Jen runs regular Gentle Sleep Coaching workshops at our Boutique, so if you feel like you need to get a better idea on methods, or just feel like you need a darn miracle, please register. She may be the Fairy Godmother you have been looking for. We promise you, no question will be a stupid question, and no case is a hopeless one. Stay strong folks – this too shall pass!

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Green Parenting

What a weekend!

Right after our Earth day sale, we dove in to the ‘Great Cloth Diaper Change’. Like we need an excuse at Babies in Bloom to spread a little more love for cloth diapering!

In its sixth year, the aim of this super fun global event is to set a world record for the most cloth diapers changed at one time. At 11 am on Saturday, we hosted 19 parents and their little ones for the big change, followed by a colorful cloth diaper garage sale – cuties in cute diapers overload.

Last year there was almost 7,500 GCDC participants globally, we’ll let you know what this year’s global total was – hopefully a new record. A big thank you to everyone who came down to take part at the Boutique.


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We all know and love cloth diapers for their environmental friendliness. It’s one of many ways in which parents can help make a difference to our planet. With this in mind, and in the aftermath of Earth Day, we’re celebrating the green power of parenting.

Here are some other unbelievably simple ways that parents can, and are, reducing their baby’s carbon footprint:

  • BREASTFEEDING: Yet another bonus to breastfeeding: it’s eco-friendly. It requires no formula cartons or containers to dispose of, and far less water due to avoiding all those bottle washes.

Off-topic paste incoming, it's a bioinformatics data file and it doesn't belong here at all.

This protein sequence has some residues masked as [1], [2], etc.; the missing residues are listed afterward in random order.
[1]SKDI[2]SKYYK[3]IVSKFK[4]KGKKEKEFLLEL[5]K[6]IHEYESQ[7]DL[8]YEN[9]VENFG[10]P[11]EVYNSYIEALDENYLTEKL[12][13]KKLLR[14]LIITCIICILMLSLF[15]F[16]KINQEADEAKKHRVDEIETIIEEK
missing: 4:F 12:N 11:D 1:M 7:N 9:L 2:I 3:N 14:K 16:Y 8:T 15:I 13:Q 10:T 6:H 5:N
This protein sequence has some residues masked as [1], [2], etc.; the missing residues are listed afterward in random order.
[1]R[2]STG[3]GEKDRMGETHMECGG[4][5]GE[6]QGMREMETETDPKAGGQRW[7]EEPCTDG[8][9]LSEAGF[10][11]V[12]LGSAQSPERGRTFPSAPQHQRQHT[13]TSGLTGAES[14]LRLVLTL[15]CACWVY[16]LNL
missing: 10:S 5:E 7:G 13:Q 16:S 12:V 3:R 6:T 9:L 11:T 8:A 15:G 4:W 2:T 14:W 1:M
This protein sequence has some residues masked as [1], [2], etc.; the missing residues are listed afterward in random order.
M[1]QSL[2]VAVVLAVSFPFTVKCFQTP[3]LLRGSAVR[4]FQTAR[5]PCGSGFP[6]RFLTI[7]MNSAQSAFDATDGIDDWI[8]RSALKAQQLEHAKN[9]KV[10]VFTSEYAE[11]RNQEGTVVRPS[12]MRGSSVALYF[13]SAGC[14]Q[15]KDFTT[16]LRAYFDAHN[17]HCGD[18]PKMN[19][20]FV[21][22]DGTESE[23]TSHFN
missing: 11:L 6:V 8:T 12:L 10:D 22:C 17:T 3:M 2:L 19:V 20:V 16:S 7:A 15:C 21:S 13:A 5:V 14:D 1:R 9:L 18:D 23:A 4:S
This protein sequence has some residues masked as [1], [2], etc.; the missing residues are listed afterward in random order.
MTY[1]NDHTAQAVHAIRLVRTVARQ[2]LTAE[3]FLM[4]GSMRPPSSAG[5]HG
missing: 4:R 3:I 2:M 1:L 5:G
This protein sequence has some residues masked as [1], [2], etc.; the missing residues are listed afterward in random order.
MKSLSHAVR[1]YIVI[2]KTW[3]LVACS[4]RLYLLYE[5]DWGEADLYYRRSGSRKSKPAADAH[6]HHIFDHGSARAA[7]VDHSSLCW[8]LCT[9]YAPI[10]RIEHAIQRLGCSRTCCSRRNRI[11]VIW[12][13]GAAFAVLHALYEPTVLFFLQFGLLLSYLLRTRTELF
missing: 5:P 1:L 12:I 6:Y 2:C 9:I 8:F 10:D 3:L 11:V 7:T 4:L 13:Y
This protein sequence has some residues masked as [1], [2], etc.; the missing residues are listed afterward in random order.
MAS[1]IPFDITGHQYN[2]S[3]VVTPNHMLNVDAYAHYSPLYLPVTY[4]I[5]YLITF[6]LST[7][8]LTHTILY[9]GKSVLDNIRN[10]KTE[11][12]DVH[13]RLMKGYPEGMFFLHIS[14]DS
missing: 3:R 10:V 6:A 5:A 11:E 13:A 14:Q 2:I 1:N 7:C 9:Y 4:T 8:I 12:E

• WIPES: It’s easy to pull handfuls out at a time isn’t it? And then find yourself using them all. The truth is, while there are some situations that will require a few wipes or more, most of the time half will do. Some parents chop their disposable wipes in half. A great idea. Or better still, some make their own washable wipes out of any soft fabric.
  • LAUNDRY: Babies and laundry go hand in hand, it’s unavoidable. BUT, parents can do their best to ensure loads are kept at maximum capacity to reduce the number of washes needed and water used. Washing on a cooler temperature will also save tons of energy, as well as reduce bills.
  • DRYING: When it comes to drying laundry, the sun is every parents’ ally, and cost-free! Air drying clothes, towels, etc. wherever possible, will save on energy. And remember, most stubborn stains on baby clothes just need a day in the sun to fade away.
  • FOOD: When the time comes for introducing solids, making food at home can really make an environmental difference, particularly if food has travelled less and is locally sourced. Homemade saves on using all those disposable food containers and cartons too- just invest in reusable containers instead.